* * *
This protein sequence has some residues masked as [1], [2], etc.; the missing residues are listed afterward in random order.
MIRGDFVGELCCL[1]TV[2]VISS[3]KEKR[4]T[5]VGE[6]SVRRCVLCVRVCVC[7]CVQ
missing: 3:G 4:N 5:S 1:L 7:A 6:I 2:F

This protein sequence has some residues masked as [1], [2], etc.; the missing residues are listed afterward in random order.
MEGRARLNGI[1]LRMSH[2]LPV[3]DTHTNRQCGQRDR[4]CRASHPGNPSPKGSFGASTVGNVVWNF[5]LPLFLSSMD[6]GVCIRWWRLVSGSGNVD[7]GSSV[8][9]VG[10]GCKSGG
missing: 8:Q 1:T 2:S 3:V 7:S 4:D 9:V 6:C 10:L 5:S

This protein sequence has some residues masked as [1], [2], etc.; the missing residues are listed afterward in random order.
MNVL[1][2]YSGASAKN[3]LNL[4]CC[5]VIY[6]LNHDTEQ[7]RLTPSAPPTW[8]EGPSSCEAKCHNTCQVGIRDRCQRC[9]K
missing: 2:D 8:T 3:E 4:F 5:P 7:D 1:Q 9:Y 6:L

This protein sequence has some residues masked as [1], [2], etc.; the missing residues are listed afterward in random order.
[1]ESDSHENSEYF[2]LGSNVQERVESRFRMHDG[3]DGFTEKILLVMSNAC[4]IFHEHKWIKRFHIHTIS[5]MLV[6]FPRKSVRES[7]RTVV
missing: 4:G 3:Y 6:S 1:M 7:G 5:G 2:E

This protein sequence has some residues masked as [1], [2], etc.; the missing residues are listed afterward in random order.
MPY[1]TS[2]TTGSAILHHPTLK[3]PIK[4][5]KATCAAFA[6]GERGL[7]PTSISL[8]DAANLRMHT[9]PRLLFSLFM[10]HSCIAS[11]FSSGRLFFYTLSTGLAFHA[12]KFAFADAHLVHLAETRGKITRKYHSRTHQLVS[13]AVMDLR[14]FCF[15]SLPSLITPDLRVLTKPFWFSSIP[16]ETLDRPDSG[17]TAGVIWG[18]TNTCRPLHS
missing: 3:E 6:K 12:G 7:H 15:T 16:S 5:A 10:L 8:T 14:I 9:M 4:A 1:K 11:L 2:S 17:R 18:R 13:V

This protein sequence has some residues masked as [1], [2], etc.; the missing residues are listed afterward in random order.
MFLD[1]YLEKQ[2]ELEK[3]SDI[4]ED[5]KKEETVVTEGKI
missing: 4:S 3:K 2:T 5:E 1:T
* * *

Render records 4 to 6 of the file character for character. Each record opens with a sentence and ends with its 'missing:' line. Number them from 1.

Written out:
This protein sequence has some residues masked as [1], [2], etc.; the missing residues are listed afterward in random order.
[1]ESDSHENSEYF[2]LGSNVQERVESRFRMHDG[3]DGFTEKILLVMSNAC[4]IFHEHKWIKRFHIHTIS[5]MLV[6]FPRKSVRES[7]RTVV
missing: 4:G 3:Y 6:S 1:M 7:G 5:G 2:E

This protein sequence has some residues masked as [1], [2], etc.; the missing residues are listed afterward in random order.
MPY[1]TS[2]TTGSAILHHPTLK[3]PIK[4][5]KATCAAFA[6]GERGL[7]PTSISL[8]DAANLRMHT[9]PRLLFSLFM[10]HSCIAS[11]FSSGRLFFYTLSTGLAFHA[12]KFAFADAHLVHLAETRGKITRKYHSRTHQLVS[13]AVMDLR[14]FCF[15]SLPSLITPDLRVLTKPFWFSSIP[16]ETLDRPDSG[17]TAGVIWG[18]TNTCRPLHS
missing: 3:E 6:K 12:G 7:H 15:T 16:S 5:A 10:L 8:T 14:I 9:M 4:A 1:K 11:L 2:S 17:R 18:R 13:V

This protein sequence has some residues masked as [1], [2], etc.; the missing residues are listed afterward in random order.
MFLD[1]YLEKQ[2]ELEK[3]SDI[4]ED[5]KKEETVVTEGKI
missing: 4:S 3:K 2:T 5:E 1:T